by: Jackie from: China
01/08/2013 3:19 PM
I hate real-name registration.


by: BIJU.P.Y from: SOUTH INDIA
01/08/2013 1:09 PM
Each govt. is bound to protect its citizens' as well as the nation's integrity. Chinese govt's new laws are to be taken into account in this sense. But over restriction and untouchable attitude is not fair. Any restrictions to free knowldege is not desirable to a civilized society. The world is on the outlook for their new developments. Thank you.


by: Anonymous
01/08/2013 2:08 AM
In China,corruption is ubiquitous.Officials are greedy and hundary for money and power and women. How disgusting they are.Civilians can do nothing but reveal those crimes on Internet.But what can we do later?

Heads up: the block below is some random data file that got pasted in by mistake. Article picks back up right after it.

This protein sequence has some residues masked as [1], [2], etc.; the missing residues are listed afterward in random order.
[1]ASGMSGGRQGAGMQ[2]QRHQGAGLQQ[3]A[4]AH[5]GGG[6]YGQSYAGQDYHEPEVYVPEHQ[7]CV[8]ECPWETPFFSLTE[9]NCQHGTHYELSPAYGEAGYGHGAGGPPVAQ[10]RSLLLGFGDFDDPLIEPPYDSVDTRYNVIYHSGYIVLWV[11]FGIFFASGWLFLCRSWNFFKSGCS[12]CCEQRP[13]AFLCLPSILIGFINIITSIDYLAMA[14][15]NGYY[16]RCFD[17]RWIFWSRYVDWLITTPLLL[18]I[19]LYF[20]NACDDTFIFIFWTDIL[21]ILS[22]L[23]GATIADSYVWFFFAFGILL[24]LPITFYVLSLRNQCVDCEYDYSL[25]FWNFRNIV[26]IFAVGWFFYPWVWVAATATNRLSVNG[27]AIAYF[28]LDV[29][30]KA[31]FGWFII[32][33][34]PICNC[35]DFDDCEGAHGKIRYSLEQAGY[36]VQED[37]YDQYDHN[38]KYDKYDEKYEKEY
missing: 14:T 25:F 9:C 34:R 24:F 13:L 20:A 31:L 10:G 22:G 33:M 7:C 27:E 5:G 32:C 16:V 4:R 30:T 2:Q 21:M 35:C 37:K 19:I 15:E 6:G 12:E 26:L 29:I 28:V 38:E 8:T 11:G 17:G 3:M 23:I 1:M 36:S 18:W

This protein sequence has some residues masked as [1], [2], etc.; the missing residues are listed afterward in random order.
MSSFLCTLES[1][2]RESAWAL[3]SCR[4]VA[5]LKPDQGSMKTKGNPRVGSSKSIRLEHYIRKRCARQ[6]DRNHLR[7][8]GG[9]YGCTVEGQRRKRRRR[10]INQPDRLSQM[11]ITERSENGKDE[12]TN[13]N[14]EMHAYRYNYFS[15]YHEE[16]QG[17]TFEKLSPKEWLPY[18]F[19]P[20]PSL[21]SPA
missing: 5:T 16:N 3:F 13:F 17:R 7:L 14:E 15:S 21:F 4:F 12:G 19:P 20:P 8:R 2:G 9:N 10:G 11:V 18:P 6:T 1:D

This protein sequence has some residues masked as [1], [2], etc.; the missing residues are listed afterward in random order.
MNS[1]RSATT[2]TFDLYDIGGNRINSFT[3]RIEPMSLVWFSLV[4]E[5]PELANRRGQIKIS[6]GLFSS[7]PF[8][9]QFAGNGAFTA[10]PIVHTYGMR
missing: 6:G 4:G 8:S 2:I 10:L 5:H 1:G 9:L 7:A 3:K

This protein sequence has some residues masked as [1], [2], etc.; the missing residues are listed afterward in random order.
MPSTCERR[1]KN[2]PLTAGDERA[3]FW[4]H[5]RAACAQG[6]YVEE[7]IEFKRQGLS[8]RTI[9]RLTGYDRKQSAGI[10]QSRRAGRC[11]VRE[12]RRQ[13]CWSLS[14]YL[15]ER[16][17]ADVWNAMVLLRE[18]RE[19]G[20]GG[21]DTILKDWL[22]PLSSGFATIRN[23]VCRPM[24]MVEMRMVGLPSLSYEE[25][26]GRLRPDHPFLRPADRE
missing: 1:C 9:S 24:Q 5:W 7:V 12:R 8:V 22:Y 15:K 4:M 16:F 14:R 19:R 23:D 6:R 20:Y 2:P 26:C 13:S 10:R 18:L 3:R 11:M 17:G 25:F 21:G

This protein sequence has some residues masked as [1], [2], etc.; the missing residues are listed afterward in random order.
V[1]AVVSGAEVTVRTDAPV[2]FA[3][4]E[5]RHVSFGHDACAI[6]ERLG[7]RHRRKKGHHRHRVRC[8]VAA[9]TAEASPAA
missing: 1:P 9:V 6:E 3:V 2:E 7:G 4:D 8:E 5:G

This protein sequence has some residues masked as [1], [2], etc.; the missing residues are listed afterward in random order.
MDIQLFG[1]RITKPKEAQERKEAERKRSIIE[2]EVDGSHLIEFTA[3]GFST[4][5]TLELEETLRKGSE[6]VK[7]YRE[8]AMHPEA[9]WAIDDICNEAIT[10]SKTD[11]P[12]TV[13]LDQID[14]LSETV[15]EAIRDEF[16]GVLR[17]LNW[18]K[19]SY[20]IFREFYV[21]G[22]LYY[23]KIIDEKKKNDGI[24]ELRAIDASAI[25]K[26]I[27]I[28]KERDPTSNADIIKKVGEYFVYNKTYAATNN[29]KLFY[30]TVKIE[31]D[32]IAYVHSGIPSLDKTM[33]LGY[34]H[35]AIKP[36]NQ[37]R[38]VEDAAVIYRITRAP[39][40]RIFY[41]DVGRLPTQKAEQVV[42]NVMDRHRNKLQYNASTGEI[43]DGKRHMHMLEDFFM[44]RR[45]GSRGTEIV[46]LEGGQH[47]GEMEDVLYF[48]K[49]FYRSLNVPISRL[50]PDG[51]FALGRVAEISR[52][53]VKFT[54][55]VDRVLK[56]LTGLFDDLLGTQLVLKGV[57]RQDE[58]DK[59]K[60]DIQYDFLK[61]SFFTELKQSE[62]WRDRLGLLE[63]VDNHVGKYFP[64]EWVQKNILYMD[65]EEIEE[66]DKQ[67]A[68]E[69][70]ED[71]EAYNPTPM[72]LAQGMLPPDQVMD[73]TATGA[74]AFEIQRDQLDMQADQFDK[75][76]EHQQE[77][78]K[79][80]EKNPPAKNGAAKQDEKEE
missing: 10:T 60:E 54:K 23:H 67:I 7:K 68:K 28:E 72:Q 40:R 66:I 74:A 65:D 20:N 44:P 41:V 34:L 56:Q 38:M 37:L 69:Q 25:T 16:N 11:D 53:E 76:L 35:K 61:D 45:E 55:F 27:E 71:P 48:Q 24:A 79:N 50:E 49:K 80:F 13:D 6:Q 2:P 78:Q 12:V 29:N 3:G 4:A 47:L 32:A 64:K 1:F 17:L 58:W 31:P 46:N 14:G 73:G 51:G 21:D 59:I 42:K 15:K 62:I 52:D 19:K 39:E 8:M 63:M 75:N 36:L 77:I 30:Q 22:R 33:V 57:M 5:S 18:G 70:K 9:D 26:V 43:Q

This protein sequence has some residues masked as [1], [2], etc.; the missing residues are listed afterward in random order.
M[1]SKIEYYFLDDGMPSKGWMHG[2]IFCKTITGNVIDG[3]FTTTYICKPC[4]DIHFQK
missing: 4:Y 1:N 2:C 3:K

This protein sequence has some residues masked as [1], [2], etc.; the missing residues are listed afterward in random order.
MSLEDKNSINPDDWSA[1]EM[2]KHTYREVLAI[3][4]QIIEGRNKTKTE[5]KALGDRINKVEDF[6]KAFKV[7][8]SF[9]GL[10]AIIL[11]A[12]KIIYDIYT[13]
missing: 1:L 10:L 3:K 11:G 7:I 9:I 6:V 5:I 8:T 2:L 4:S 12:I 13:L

by: Alex from: Rus
01/07/2013 5:09 PM
Thanks!

LEARNING ENGLISH PROGRAMS

  • Thomas Jefferson

    Audio Belittle

    Thomas Jefferson was the first to use this word to describe Count de Buffon's books on natural history. Efforts to belittle the word "belittle" did not stop people from using the word. | Words and Their Stories More

  • Rescue boats sail around the overturned South Korean passenger ship "Sewol" which sank in the sea off Jindo.

    Hopes Decrease in Search for Survivors of South Korean Ferry

    Almost 270 people, mostly high school students, are still missing after the South Korean ferry disaster. But hopes of finding more survivors are decreasing. | In the News More

Tell us About Our Programs

Learning English on Shortwave

All times and days are
Coordinated Universal Time (UTC). 

Frequencies are in kiloHertz (kHz).
 

0030-0100 UTC   1575  7430  9790  12015
                         12150  15290  17820 (Daily)

0130-0200 UTC   9825 (Tuesday through Saturday)

1500-1600 UTC   6140  7540  9400 (Daily)

1600-1700 UTC   11915  13570  17895 (Daily)

1900-2000 UTC   7485 (Daily)

2230-2400 UTC   7460  9570  11840 (Daily)